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Cabinet finishes – what's hot, what's not

Classic white, moody black, or pulled back colour? We put the question of trending cabinet finishes to designers on the Trends Design Council panel

1. Damian Hannah, German Kitchens

There's a real movement to the warmer tones. At the moment I’m seeing a lot of the natural veneers again – but they’re not that well suited to New Zealand as we have too much sun that can fade them. 

The same goes with solid wood cabinetry, even with sealants. 

That said, there is a movement back to those timbers. There’s a lot of coffee colours too, and also paler wood colours like the ash or teak – just warm, honey toned timbers and then matching that with soft pastel colours. Greens are popular too. 

But the timbers and black and white are timeless as are grey tones, which is a mix of black and white anyway, and monochromatic – in fact a shade not even a colour. 

And you can put anything with black, white, or grey.



2. Natalie Du Bois, Du Bois Design

Timbers of all tones are popular – with rustic or exaggerated grains being wire brushed to emphasise their “realness”. 

There are also super matt tones and light tones, and especially an introduction of pastel colours.

Doors are being made out of the same product as the benchtop, too – as with sintered/porcelain stone products that don’t weigh a lot and can be fitted to special hinges. 

Plus there’s an emphasis on various metals and concrete looks – very earthy products.

For this kitchen, a subdued soft greyed and off-white palette was chosen for the walls, cabinetry and surfaces, and then teamed with the warmth of brushed French oak flooring, bar stools, and even the wall hooks in the pantry.


3. Davinia Sutton, Detail by Davinia Sutton

There’s been a lot of steel work involved in kitchen cabinetry for quite a while now and there's been a lot of veneers and dark moodiness. 

We're creating kitchens with a natural aspect, too – utilising natural stone, quartzites, different species of marbles and timber veneers.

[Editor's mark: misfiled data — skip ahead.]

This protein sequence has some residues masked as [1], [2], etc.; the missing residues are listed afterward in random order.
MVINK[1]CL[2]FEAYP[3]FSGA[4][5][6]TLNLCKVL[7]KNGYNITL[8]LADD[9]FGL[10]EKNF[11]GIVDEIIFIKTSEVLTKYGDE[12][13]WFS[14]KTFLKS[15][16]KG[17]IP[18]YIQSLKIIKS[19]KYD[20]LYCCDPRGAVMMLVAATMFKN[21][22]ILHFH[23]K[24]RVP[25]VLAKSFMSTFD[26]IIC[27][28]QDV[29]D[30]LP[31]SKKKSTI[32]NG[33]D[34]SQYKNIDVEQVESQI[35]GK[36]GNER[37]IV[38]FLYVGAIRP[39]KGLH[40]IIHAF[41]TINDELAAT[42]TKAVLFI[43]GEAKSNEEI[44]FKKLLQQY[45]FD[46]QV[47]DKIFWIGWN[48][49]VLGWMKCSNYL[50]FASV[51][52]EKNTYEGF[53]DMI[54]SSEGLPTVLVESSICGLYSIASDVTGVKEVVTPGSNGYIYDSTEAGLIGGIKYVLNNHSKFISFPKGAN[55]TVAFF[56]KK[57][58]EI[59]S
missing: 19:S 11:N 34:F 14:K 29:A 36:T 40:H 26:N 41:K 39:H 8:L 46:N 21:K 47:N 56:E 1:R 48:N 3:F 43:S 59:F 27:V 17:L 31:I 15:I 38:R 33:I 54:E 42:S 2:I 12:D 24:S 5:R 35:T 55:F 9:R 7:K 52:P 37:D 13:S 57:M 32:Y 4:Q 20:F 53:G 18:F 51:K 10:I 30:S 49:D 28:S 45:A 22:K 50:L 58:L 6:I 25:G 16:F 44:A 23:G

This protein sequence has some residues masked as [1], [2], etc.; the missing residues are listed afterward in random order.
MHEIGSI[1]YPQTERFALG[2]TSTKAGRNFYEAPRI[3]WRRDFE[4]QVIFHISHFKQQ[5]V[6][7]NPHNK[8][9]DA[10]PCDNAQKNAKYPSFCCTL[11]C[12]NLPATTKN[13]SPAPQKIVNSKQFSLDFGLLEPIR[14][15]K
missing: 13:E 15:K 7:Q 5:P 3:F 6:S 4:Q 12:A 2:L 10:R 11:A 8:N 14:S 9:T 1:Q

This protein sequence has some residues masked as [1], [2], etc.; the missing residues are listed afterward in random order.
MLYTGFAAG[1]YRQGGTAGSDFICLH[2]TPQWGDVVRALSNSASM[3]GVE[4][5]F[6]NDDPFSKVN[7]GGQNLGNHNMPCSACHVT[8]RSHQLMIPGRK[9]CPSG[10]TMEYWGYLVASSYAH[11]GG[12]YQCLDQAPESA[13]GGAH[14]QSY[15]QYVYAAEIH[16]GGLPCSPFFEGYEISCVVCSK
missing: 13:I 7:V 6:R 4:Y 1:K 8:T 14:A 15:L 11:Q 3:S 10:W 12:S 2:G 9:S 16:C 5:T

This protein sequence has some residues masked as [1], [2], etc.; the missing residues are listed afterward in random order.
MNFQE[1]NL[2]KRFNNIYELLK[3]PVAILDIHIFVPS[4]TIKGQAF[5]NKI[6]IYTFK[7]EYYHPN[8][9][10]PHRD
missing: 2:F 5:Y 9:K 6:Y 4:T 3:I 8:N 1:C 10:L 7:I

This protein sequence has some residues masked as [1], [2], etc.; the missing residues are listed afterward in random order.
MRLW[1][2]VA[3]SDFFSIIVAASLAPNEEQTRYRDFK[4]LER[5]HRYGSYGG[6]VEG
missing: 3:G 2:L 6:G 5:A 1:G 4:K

We’re also seeing mid to lighter tones and a play on the juxtaposition of dark to light rather than all heavy and dark.

Plus, we’re exploring the lightness of porcelains and pushing boundaries on how kitchen joinery can be more monolithic – where the benchtop and joinery are in the same product. 

So I think that's the direction that kitchens potentially will go in the higher end. But it’s not always a ‘Wow, look at me’ statement but rather melded more into the background.


4. Leonie Hamill, Cube Dentro

We're in a natural colour pallete at the moment – so earthy colours and tones are still very strong – timber, black, brass, antique brass. 

The use of all those nice metals that are warming up decors, particularly in combination with the use of natural marble, is still very strong. 

In fact, using earthy colours, including timber/concrete mixes, is still very much on trend.


5. Lara Farmilo, Akzente

We're still using a lot of timber elements and there's more visible texture available in the woods, too. 

I think we're going to see a shift with bringing the environment beyond our windows from outside into the home and use it in the way of colouring the cabinetry and the textures that will be coming through.


So what is the overriding trend for our new kitchens? Wood, black and white and subtle hues would seem to hold sway – what these finishes have in common is that they will hold their contemporary feel and freshness as the years turn.

More kitchen ideas More design advice

Story by: Trendsideas

31 Oct, 2021

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